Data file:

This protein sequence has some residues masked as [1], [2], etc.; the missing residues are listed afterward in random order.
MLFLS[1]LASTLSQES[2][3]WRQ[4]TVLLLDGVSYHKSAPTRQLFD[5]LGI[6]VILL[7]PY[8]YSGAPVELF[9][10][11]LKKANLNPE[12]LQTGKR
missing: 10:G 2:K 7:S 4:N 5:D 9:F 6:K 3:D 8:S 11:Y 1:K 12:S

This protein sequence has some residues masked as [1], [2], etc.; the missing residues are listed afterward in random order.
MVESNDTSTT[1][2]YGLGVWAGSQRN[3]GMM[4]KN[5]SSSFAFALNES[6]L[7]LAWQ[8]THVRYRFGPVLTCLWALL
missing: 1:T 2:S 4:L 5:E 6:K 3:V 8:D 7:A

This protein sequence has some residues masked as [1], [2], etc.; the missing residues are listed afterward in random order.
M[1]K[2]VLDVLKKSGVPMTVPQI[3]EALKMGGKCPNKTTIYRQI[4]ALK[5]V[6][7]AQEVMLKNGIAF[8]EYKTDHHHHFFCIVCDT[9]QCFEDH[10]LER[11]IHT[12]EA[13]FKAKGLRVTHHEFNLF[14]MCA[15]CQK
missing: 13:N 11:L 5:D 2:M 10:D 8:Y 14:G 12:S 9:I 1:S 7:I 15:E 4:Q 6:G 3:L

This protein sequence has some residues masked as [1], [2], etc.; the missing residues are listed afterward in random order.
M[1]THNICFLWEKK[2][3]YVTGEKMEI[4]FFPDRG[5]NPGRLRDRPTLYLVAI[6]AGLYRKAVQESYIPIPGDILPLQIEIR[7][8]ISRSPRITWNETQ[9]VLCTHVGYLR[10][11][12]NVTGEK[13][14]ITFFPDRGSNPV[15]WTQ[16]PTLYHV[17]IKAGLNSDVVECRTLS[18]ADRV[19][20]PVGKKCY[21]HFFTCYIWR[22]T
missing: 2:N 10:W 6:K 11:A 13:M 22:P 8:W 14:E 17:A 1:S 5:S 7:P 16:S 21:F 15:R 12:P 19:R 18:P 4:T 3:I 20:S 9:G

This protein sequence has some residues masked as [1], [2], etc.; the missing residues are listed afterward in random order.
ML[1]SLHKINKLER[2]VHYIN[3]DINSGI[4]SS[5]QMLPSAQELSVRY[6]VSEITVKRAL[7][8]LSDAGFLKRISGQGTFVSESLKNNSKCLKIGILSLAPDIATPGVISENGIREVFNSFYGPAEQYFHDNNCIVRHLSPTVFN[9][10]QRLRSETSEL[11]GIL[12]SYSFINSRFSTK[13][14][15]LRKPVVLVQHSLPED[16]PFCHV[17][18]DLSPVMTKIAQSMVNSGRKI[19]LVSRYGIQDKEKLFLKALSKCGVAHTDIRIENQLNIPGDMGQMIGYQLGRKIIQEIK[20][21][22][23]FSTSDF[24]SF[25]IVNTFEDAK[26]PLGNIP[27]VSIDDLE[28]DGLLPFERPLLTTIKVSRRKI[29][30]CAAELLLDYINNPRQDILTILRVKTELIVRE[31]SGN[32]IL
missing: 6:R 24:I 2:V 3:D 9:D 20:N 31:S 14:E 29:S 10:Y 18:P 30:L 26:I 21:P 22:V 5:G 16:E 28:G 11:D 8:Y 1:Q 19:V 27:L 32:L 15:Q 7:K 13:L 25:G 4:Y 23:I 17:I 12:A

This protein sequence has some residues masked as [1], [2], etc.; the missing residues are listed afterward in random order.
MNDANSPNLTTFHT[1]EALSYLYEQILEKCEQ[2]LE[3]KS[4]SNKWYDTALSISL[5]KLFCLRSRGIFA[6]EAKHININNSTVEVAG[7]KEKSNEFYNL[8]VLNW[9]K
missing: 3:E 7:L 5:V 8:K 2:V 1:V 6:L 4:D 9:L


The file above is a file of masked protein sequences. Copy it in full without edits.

This protein sequence has some residues masked as [1], [2], etc.; the missing residues are listed afterward in random order.
MLFLS[1]LASTLSQES[2][3]WRQ[4]TVLLLDGVSYHKSAPTRQLFD[5]LGI[6]VILL[7]PY[8]YSGAPVELF[9][10][11]LKKANLNPE[12]LQTGKR
missing: 10:G 2:K 7:S 4:N 5:D 9:F 6:K 3:D 8:S 11:Y 1:K 12:S

This protein sequence has some residues masked as [1], [2], etc.; the missing residues are listed afterward in random order.
MVESNDTSTT[1][2]YGLGVWAGSQRN[3]GMM[4]KN[5]SSSFAFALNES[6]L[7]LAWQ[8]THVRYRFGPVLTCLWALL
missing: 1:T 2:S 4:L 5:E 6:K 3:V 8:D 7:A

This protein sequence has some residues masked as [1], [2], etc.; the missing residues are listed afterward in random order.
M[1]K[2]VLDVLKKSGVPMTVPQI[3]EALKMGGKCPNKTTIYRQI[4]ALK[5]V[6][7]AQEVMLKNGIAF[8]EYKTDHHHHFFCIVCDT[9]QCFEDH[10]LER[11]IHT[12]EA[13]FKAKGLRVTHHEFNLF[14]MCA[15]CQK
missing: 13:N 11:L 5:D 2:M 10:D 8:Y 14:G 12:S 9:I 1:S 7:I 15:E 4:Q 6:G 3:L

This protein sequence has some residues masked as [1], [2], etc.; the missing residues are listed afterward in random order.
M[1]THNICFLWEKK[2][3]YVTGEKMEI[4]FFPDRG[5]NPGRLRDRPTLYLVAI[6]AGLYRKAVQESYIPIPGDILPLQIEIR[7][8]ISRSPRITWNETQ[9]VLCTHVGYLR[10][11][12]NVTGEK[13][14]ITFFPDRGSNPV[15]WTQ[16]PTLYHV[17]IKAGLNSDVVECRTLS[18]ADRV[19][20]PVGKKCY[21]HFFTCYIWR[22]T
missing: 2:N 10:W 6:K 11:A 13:M 22:P 8:W 14:E 17:A 1:S 5:S 7:P 16:S 21:F 15:R 12:P 19:R 18:P 4:T 3:I 20:S 9:G

This protein sequence has some residues masked as [1], [2], etc.; the missing residues are listed afterward in random order.
ML[1]SLHKINKLER[2]VHYIN[3]DINSGI[4]SS[5]QMLPSAQELSVRY[6]VSEITVKRAL[7][8]LSDAGFLKRISGQGTFVSESLKNNSKCLKIGILSLAPDIATPGVISENGIREVFNSFYGPAEQYFHDNNCIVRHLSPTVFN[9][10]QRLRSETSEL[11]GIL[12]SYSFINSRFSTK[13][14][15]LRKPVVLVQHSLPED[16]PFCHV[17][18]DLSPVMTKIAQSMVNSGRKI[19]LVSRYGIQDKEKLFLKALSKCGVAHTDIRIENQLNIPGDMGQMIGYQLGRKIIQEIK[20][21][22][23]FSTSDF[24]SF[25]IVNTFEDAK[26]PLGNIP[27]VSIDDLE[28]DGLLPFERPLLTTIKVSRRKI[29][30]CAAELLLDYINNPRQDILTILRVKTELIVRE[31]SGN[32]IL
missing: 6:R 24:I 2:V 3:D 9:D 20:N 31:S 14:E 29:S 10:Y 18:P 30:L 26:I 21:P 22:V 5:G 16:E 28:G 11:D 8:Y 1:Q 19:V 27:L 32:L 15:Q 7:K 13:L 25:G 4:Y 23:I 17:I 12:A

This protein sequence has some residues masked as [1], [2], etc.; the missing residues are listed afterward in random order.
MNDANSPNLTTFHT[1]EALSYLYEQILEKCEQ[2]LE[3]KS[4]SNKWYDTALSISL[5]KLFCLRSRGIFA[6]EAKHININNSTVEVAG[7]KEKSNEFYNL[8]VLNW[9]K
missing: 3:E 7:L 5:V 8:K 2:V 1:V 6:L 4:D 9:L